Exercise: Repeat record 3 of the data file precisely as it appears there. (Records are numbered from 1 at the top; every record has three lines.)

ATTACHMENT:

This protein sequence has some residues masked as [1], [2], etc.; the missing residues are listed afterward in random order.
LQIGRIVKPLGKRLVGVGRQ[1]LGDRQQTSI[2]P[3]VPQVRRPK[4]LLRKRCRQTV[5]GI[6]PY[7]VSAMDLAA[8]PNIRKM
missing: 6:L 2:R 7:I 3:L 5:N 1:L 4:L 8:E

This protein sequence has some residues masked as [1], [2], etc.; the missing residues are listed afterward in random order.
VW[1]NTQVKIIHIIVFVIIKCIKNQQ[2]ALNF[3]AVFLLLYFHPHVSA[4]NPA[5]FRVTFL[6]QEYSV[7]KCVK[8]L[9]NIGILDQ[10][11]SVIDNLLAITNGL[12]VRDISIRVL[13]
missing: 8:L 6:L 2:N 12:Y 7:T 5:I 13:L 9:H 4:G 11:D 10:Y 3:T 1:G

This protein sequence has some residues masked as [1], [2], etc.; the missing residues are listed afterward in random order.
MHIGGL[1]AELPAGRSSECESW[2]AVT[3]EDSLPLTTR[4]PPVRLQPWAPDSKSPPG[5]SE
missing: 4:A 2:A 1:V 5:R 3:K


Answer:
This protein sequence has some residues masked as [1], [2], etc.; the missing residues are listed afterward in random order.
MHIGGL[1]AELPAGRSSECESW[2]AVT[3]EDSLPLTTR[4]PPVRLQPWAPDSKSPPG[5]SE
missing: 4:A 2:A 1:V 5:R 3:K